JE: How does your faith help you do that?
LR: A lot of that is just reading how Jesus came to serve others. You have to humble yourself before others and think of others before yourself. So, it’s just making sure that you don’t put yourself on a higher pedestal than other people. For me, that’s something that I’ve tried to be conscious of. No one is better than the other, and I just try to make everyone feel together. That’s how we make a team that’s good.

JE: And now you’re a point guard at the highest level—you’re in the NBA. Tell me, what was your first impression of the League? How did you react to it?
LR: I was excited just because I’d dreamed of being here. When I got here I had high expectations as to what it would be like, but it was like starting over and being a freshman in high school again. I had to learn and grow and get better and better. And each year for me has gotten better and better. Now, I’m just excited about the future and what God’s plans are.

JE: Did you have to change your walk with God in order to adapt to the life of a pro athlete?
LR: I don’t know that I had to change my walk with the Lord. I tried to stay consistent and just keep growing. The one thing that is obviously different is that I have money. I’m always praying against the greed and pride that Satan tries to creep in with and just to still know that it’s God’s money.

JE: How do you combat the greed and pride?
LR: Really, it’s just praying against them, and then also praying to see what God wants to do with it. It’s a blessing not just for me, but for other people. We get to share.

But then with that, it’s also the people around you. Like my wife— she’s been awesome for me. She keeps me in line.

Luke Ridnour
Born:      Feb. 13, 1981
Height:   6-1
Weight:  167 lbs.
College: University of Oregon

Favorite Sports Movie?
“It’s gotta be Hoosiers. It’s a classic.”

Favorite thing about the city of Seattle? “That there are lakes in the city.”

Actor he’d choose to play him in the movie of his life:
“Owen Wilson. He’s my favorite actor.”
JE: Talking about your wife, Kate, whom you married in 2005—how did getting married change your life?
LR: It really calmed me down. She’s just been awesome for me. She’s built my faith. I’ve only been married a year and a half, but every day we seem to get closer and closer. And other things that seemed important to me just aren’t as important anymore. If we lose a game, I come home and see that there’s something a lot better at home than what just happened.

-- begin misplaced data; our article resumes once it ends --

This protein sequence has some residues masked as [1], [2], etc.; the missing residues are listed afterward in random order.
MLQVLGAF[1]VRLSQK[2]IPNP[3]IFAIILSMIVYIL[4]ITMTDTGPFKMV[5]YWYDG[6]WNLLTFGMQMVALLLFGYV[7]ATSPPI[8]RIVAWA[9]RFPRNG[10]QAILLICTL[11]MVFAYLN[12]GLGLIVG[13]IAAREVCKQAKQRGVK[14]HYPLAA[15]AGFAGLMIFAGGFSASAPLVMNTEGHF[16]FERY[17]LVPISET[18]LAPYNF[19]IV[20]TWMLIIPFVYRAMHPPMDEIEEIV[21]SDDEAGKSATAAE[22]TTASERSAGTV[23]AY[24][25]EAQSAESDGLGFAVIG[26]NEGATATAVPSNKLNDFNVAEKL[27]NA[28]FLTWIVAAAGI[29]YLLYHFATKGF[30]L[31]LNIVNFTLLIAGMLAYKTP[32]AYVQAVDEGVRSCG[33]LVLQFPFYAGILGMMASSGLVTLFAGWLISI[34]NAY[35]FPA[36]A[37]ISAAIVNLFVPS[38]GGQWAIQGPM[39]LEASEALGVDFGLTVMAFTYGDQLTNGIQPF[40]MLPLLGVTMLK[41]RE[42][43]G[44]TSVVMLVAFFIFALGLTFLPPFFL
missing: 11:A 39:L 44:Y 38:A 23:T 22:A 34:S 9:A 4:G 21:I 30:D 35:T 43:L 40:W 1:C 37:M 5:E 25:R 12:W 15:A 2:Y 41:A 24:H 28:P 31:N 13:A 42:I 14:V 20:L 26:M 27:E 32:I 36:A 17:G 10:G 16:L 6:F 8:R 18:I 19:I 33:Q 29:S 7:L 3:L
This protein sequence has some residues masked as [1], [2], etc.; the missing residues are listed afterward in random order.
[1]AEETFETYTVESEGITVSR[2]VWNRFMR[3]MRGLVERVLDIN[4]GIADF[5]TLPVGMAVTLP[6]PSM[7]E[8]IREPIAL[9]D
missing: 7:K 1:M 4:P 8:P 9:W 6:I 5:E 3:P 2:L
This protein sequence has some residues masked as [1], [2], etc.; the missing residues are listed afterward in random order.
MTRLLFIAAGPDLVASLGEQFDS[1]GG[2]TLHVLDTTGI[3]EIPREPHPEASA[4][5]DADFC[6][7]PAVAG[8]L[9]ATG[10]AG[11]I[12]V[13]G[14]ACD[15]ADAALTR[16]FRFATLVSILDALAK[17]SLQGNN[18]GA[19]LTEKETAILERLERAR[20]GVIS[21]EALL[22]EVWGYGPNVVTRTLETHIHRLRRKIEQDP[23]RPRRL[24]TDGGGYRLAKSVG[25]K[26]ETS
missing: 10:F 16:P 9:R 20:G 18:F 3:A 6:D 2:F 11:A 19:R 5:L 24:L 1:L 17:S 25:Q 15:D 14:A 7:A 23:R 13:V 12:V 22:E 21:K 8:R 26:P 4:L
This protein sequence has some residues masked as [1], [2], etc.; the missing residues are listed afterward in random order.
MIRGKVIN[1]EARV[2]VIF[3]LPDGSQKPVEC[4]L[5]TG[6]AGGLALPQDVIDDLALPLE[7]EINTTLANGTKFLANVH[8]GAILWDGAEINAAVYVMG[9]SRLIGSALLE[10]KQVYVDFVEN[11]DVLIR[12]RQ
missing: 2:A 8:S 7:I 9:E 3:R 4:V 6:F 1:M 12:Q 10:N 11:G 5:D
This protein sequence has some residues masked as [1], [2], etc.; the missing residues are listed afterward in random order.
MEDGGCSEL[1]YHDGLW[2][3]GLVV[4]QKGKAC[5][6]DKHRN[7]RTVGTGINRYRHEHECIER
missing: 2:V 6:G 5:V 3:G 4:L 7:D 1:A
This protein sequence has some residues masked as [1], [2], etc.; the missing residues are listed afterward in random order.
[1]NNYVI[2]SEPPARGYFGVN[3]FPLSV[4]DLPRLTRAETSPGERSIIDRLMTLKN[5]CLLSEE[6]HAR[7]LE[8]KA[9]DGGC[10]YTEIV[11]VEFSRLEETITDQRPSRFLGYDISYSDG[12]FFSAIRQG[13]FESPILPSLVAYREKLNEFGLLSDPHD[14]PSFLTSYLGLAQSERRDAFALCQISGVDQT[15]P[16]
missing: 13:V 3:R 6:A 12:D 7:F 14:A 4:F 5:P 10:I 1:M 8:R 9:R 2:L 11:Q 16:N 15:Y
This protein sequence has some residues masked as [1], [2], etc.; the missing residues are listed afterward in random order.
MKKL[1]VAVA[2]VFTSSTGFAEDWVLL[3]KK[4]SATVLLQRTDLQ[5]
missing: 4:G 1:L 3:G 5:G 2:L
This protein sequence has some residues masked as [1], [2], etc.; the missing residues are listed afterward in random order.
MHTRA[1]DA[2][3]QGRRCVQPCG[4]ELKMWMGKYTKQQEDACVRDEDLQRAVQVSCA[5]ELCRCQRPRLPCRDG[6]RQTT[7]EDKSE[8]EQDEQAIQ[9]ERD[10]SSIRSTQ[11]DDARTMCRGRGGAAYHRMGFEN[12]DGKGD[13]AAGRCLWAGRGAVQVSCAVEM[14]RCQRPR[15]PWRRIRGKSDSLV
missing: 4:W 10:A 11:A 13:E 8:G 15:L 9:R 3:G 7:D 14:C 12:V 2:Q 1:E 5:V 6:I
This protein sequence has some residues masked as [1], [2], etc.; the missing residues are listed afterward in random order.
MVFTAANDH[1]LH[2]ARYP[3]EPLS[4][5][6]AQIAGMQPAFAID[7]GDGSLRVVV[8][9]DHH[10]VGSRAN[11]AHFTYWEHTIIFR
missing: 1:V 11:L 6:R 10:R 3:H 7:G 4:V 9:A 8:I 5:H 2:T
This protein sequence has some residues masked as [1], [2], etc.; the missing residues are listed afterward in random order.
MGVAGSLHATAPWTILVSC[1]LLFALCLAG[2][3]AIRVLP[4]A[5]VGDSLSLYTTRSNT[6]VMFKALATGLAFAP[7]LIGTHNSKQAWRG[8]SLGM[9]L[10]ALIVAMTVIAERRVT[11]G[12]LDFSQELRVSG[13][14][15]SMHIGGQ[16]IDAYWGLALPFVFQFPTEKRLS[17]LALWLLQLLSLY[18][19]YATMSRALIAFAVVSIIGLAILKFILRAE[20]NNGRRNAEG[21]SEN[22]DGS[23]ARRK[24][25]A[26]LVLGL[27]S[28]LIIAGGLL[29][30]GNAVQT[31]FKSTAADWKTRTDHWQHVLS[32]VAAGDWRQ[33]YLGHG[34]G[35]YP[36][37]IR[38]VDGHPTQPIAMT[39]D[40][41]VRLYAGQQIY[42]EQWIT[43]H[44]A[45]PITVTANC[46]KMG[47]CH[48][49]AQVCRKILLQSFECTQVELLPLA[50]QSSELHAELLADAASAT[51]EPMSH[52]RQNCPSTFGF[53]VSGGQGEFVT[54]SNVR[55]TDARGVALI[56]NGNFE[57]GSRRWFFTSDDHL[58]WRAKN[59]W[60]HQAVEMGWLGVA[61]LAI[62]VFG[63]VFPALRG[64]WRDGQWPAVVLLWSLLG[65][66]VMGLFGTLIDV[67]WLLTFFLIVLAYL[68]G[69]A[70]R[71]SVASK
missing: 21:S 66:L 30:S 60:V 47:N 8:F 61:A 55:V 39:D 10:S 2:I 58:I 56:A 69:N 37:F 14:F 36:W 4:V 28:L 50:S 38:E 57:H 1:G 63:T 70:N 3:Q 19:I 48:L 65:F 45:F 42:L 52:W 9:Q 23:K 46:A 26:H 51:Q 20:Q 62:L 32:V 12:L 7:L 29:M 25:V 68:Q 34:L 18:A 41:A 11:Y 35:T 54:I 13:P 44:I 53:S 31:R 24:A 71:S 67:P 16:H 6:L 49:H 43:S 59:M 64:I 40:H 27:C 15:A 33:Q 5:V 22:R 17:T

JE: Specifically regarding your basketball career, how has she helped you?
LR: She’s always there for me. When I get mad about something, she’s always there saying what I did well. And she’s an encourager, which I think, as the wife of a pro athlete, that’s what we need. You need somebody who’s got your back all the time.

JE: Now, I found this quote by a sportswriter who wrote about you before you left Oregon. He said that you would be  “swallowed up by the demons of the NBA” and referenced your faith as a weakness. What do you think your success at this level proves about Christian athletes in general?
LR: People have no idea what they’re talking about. I just laugh when I hear stuff like that. Even at the NBA level, I’ve had people come at me saying, “You’re weak,” but I play hard. I’m like, “If you know who I was playing for, you’d know that I play even harder.”

It’s a spiritual battle. Just like it says in the Word, when people come at you, you’re blessed because they see the Lord in you. Satan’s gonna try anything he can, but in the end, the Lord always prevails.

JE: The FCA Camp theme for 2007 is “Game Ready.” What does that phrase mean to you both physically and spiritually?
LR: Is there a verse with it?

JE: Yeah, Ephesians 6:11.
LR: Oh, putting the full armor on? Man, that’s an awesome verse. It’s like I was saying, you should never get too comfortable in what you’re doing. Satan’s always trying to come at you. When you put on that full armor of God, you’re protected. You’re game– ready all the time.

*For more stories about faith and sport, visit, the official magazine of the Fellowship of Christian Athletes. 

 Photos courtesy of Seattle SuperSonics

Copyright 2007 Sharing the Victory Magazine